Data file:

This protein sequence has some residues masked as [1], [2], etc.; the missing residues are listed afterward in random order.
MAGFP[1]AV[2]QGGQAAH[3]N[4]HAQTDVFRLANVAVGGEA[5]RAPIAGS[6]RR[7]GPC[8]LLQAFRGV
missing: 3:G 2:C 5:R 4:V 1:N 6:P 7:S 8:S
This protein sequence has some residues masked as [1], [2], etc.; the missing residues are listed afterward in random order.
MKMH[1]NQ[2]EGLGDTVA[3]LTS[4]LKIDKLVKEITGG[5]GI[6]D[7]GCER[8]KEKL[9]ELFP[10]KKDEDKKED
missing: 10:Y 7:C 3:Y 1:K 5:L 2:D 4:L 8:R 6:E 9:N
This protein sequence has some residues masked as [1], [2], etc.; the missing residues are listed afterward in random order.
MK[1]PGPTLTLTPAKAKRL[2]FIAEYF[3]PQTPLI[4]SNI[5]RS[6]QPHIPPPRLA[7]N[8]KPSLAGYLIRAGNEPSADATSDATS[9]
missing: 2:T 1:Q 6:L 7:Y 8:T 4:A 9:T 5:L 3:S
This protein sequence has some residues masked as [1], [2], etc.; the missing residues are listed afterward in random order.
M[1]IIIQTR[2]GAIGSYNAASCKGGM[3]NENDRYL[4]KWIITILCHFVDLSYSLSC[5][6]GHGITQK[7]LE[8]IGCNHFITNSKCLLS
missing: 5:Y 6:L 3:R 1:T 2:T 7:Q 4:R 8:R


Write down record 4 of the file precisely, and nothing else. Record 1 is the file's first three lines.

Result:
This protein sequence has some residues masked as [1], [2], etc.; the missing residues are listed afterward in random order.
M[1]IIIQTR[2]GAIGSYNAASCKGGM[3]NENDRYL[4]KWIITILCHFVDLSYSLSC[5][6]GHGITQK[7]LE[8]IGCNHFITNSKCLLS
missing: 5:Y 6:L 3:R 1:T 2:T 7:Q 4:R 8:R